CHARLESTON S.C. (WCBD) – Community members say they’ve seen a change in Charleston over the past decade and the U.S. Census confirmed the black community is disappearing from the county.
According to the 2020 Census, nearly 12,000 African Americans left Charleston County since 2010 and nearly 44,000 White residents moved in.
Now, activists have teamed up with real-estate experts to help those facing a similar fate to learn economic empowerment.
The interest for the Black Real Estate Club began after a conversation following a financial literacy program held at the St. Julian Devine Community Center. The idea then amplified after the results of the 2020 Census.
They say that St. Julian Devine had multiple businesses he owned and was a large proponent of black-owned businesses in Charleston. The hope according to Marcus McDonald, the lead organizer of Charleston Black Lives Matter is to live in his spirit and continue to outpour those same ideas.
McDonald says his mom grew up on Rose Lane and while the house remains, he says you can tell the street is different. The differences he says are similar throuhgouth the Westside, Eastside, and even Elliotborough neighborhoods.
It’s something we’ve been having to internalize and it’s one of those like slow bleeds. It’s not like it’s a police shooting or like it’s one of those slow bleeds that you see day over day you see it continually happens.Marcus McDonald, Lead Organizer Charleston BLM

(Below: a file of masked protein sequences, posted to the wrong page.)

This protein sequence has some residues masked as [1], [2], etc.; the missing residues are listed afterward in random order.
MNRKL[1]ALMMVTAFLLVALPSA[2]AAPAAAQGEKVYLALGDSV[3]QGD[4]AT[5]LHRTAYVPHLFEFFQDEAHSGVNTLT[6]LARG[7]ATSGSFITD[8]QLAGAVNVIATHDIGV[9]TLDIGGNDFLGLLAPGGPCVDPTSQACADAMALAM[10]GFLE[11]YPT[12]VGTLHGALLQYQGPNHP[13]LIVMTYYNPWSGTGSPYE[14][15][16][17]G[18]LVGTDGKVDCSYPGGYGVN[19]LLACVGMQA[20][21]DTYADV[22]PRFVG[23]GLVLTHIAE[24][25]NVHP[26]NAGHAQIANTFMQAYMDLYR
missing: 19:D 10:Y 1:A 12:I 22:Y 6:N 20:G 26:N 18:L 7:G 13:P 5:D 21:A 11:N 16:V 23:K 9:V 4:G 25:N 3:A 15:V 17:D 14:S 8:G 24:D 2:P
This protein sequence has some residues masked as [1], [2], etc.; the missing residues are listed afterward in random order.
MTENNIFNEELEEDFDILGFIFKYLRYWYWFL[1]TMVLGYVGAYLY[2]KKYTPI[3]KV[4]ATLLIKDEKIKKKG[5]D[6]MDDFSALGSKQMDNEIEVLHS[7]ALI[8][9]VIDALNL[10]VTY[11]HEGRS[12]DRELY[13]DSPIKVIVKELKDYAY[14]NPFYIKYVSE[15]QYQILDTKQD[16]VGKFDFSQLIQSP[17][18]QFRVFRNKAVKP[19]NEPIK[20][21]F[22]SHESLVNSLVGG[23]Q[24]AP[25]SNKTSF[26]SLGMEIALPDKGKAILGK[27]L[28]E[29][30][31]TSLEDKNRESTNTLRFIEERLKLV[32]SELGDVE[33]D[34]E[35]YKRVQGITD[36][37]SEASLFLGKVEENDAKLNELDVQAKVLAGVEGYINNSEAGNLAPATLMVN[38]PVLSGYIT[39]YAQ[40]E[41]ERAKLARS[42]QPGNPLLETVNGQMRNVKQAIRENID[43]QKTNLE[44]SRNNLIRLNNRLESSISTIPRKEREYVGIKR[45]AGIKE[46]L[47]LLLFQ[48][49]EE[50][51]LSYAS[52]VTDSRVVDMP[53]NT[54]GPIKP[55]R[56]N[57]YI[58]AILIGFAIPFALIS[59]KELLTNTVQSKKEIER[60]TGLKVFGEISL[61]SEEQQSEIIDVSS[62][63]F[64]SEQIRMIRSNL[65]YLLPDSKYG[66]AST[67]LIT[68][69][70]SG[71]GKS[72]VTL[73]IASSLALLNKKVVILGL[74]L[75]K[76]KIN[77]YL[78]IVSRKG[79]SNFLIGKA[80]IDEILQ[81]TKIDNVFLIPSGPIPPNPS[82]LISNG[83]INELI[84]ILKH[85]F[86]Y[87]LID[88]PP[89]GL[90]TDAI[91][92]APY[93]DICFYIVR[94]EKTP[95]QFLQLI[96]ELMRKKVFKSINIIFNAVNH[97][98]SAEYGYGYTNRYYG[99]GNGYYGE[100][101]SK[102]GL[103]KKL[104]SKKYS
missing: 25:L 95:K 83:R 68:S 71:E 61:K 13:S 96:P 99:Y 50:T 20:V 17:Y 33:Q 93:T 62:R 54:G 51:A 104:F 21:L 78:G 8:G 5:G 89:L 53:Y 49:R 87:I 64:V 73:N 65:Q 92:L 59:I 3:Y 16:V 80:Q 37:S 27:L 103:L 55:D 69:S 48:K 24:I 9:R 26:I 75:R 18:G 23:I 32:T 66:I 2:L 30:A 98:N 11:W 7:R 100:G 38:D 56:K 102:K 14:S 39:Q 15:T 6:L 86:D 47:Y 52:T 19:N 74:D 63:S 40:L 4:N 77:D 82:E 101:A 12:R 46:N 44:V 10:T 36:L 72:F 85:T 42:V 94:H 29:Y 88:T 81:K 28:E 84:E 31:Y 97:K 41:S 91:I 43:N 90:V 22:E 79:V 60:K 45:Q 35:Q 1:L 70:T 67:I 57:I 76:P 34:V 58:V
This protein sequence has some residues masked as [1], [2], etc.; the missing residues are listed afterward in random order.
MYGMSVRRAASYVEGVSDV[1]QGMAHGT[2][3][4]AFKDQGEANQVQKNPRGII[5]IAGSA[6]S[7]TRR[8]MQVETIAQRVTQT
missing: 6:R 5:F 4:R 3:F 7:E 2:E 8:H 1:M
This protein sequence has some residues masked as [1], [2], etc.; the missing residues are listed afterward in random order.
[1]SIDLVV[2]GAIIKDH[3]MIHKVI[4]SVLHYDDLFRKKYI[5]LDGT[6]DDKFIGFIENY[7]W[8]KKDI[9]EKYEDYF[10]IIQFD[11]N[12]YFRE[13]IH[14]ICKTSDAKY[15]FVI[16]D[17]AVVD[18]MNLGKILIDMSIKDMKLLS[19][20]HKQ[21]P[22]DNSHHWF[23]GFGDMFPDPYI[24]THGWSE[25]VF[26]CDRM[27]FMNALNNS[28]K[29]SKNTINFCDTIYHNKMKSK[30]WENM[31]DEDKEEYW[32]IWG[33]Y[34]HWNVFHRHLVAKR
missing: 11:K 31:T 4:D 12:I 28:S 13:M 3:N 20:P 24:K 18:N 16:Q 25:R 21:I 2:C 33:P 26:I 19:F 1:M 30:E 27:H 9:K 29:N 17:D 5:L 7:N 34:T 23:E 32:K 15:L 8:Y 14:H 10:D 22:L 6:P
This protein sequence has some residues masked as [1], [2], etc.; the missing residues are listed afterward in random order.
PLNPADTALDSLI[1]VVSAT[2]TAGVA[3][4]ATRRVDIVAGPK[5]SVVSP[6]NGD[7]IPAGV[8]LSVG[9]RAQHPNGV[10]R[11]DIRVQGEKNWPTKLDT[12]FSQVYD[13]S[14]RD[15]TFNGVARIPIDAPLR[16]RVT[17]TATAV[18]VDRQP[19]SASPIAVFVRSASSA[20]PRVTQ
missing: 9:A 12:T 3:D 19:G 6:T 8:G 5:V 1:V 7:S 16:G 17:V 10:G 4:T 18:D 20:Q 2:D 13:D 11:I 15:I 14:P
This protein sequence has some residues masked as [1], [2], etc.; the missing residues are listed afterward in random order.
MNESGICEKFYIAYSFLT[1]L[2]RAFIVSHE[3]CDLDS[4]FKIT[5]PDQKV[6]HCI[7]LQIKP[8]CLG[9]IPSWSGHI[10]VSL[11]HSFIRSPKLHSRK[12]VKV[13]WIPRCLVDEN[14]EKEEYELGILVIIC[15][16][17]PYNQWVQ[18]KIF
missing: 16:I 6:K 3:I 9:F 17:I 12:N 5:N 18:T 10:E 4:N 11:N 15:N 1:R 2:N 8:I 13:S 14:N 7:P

Now, the community is looking to stop the bleed.
Brandon Silvers, the Founder of Planter Consultant Group says their focus for the Black Real Estate Club is on impact investing. He explains impact investing as a “tradition”.
Silvers says the over all goal is to teach ways of investment, help close the racial wealth gap, and bring black-owned businesses and patrons back to the county as development is an “everybody problem”.
I can’t walk down the street without talking to someone about how high the housing prices are, or that they don’t want this new hotel here. It affects everybody it’s just a matter of how directly it affects you.Brandon Silvers, Founder Planter Consultant Group
While both McDonald and Silvers say they can’t change the past, they can provide the tools to lessen the movement of black-owned businesses and gentrification of communities.
McDonald says, “what we can do is make sure that we take a stand now—and ensure that anybody who is going through displacement and anybody who is having issues get their needs heard”.
If you missed Thursday night’s meeting, count on us to update you on the next gathering.